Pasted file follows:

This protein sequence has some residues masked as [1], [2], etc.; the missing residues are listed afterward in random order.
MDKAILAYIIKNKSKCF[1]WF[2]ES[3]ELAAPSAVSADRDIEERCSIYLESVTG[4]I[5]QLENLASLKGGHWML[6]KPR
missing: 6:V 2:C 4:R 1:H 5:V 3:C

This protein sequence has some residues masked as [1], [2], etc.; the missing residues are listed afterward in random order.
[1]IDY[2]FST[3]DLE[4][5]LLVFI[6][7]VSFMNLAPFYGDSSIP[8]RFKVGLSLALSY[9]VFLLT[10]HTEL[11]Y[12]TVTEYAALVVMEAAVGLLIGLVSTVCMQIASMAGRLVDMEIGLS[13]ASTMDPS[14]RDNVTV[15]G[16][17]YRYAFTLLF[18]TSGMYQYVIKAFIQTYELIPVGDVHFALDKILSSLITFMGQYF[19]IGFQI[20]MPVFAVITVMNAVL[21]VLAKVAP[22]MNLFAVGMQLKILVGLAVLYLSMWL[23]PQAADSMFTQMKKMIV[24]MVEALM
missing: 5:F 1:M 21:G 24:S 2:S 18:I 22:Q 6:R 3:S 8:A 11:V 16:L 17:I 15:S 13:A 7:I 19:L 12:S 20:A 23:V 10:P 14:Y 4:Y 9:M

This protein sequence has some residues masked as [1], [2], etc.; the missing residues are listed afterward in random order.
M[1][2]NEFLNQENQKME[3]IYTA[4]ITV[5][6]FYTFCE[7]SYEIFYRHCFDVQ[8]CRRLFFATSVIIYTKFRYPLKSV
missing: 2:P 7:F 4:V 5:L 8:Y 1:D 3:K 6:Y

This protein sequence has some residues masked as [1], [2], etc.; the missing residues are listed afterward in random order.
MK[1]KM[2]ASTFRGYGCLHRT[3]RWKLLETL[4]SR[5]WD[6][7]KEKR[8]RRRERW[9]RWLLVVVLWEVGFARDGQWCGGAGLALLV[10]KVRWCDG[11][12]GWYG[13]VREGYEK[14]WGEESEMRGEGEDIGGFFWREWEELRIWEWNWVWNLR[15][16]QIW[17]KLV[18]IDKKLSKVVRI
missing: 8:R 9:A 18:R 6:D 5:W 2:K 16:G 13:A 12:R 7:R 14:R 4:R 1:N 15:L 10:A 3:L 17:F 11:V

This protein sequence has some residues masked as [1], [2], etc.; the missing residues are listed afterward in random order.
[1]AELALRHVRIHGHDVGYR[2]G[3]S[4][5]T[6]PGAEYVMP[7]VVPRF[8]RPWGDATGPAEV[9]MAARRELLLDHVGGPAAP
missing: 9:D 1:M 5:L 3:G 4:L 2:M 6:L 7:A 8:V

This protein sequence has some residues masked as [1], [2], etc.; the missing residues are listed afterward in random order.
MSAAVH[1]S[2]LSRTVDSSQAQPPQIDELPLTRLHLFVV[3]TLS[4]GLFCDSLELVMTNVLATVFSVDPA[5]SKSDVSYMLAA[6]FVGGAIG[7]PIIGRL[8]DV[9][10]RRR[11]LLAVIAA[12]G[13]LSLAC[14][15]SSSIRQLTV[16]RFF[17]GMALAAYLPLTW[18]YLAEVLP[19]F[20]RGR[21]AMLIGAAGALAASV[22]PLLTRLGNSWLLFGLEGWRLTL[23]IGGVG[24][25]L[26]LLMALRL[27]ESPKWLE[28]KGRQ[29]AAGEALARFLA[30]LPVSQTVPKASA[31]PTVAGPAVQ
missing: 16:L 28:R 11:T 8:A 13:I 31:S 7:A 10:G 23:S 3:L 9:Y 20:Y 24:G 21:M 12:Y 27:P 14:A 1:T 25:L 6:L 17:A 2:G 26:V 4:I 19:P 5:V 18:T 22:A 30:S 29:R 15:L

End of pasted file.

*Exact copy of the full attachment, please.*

This protein sequence has some residues masked as [1], [2], etc.; the missing residues are listed afterward in random order.
MDKAILAYIIKNKSKCF[1]WF[2]ES[3]ELAAPSAVSADRDIEERCSIYLESVTG[4]I[5]QLENLASLKGGHWML[6]KPR
missing: 6:V 2:C 4:R 1:H 5:V 3:C

This protein sequence has some residues masked as [1], [2], etc.; the missing residues are listed afterward in random order.
[1]IDY[2]FST[3]DLE[4][5]LLVFI[6][7]VSFMNLAPFYGDSSIP[8]RFKVGLSLALSY[9]VFLLT[10]HTEL[11]Y[12]TVTEYAALVVMEAAVGLLIGLVSTVCMQIASMAGRLVDMEIGLS[13]ASTMDPS[14]RDNVTV[15]G[16][17]YRYAFTLLF[18]TSGMYQYVIKAFIQTYELIPVGDVHFALDKILSSLITFMGQYF[19]IGFQI[20]MPVFAVITVMNAVL[21]VLAKVAP[22]MNLFAVGMQLKILVGLAVLYLSMWL[23]PQAADSMFTQMKKMIV[24]MVEALM
missing: 5:F 1:M 21:G 24:S 2:S 18:I 22:Q 6:R 3:S 8:A 11:V 16:L 17:I 15:S 13:A 7:I 19:L 12:S 20:A 23:V 10:P 14:Y 4:Y 9:M

This protein sequence has some residues masked as [1], [2], etc.; the missing residues are listed afterward in random order.
M[1][2]NEFLNQENQKME[3]IYTA[4]ITV[5][6]FYTFCE[7]SYEIFYRHCFDVQ[8]CRRLFFATSVIIYTKFRYPLKSV
missing: 2:P 7:F 4:V 5:L 8:Y 1:D 3:K 6:Y

This protein sequence has some residues masked as [1], [2], etc.; the missing residues are listed afterward in random order.
MK[1]KM[2]ASTFRGYGCLHRT[3]RWKLLETL[4]SR[5]WD[6][7]KEKR[8]RRRERW[9]RWLLVVVLWEVGFARDGQWCGGAGLALLV[10]KVRWCDG[11][12]GWYG[13]VREGYEK[14]WGEESEMRGEGEDIGGFFWREWEELRIWEWNWVWNLR[15][16]QIW[17]KLV[18]IDKKLSKVVRI
missing: 8:R 9:A 18:R 6:D 5:W 2:K 16:G 13:A 12:R 7:R 14:R 4:R 1:N 15:L 10:A 3:L 17:F 11:V

This protein sequence has some residues masked as [1], [2], etc.; the missing residues are listed afterward in random order.
[1]AELALRHVRIHGHDVGYR[2]G[3]S[4][5]T[6]PGAEYVMP[7]VVPRF[8]RPWGDATGPAEV[9]MAARRELLLDHVGGPAAP
missing: 9:D 1:M 5:L 3:G 4:L 2:M 6:L 7:A 8:V

This protein sequence has some residues masked as [1], [2], etc.; the missing residues are listed afterward in random order.
MSAAVH[1]S[2]LSRTVDSSQAQPPQIDELPLTRLHLFVV[3]TLS[4]GLFCDSLELVMTNVLATVFSVDPA[5]SKSDVSYMLAA[6]FVGGAIG[7]PIIGRL[8]DV[9][10]RRR[11]LLAVIAA[12]G[13]LSLAC[14][15]SSSIRQLTV[16]RFF[17]GMALAAYLPLTW[18]YLAEVLP[19]F[20]RGR[21]AMLIGAAGALAASV[22]PLLTRLGNSWLLFGLEGWRLTL[23]IGGVG[24][25]L[26]LLMALRL[27]ESPKWLE[28]KGRQ[29]AAGEALARFLA[30]LPVSQTVPKASA[31]PTVAGPAVQ
missing: 16:L 28:R 11:T 8:A 13:I 31:S 7:A 10:G 23:S 3:L 9:Y 20:Y 24:G 21:M 12:Y 27:P 14:A 1:T 25:L 6:L 17:A 2:G 26:V 4:I 19:P 5:V 18:T 22:A 30:S 29:R 15:L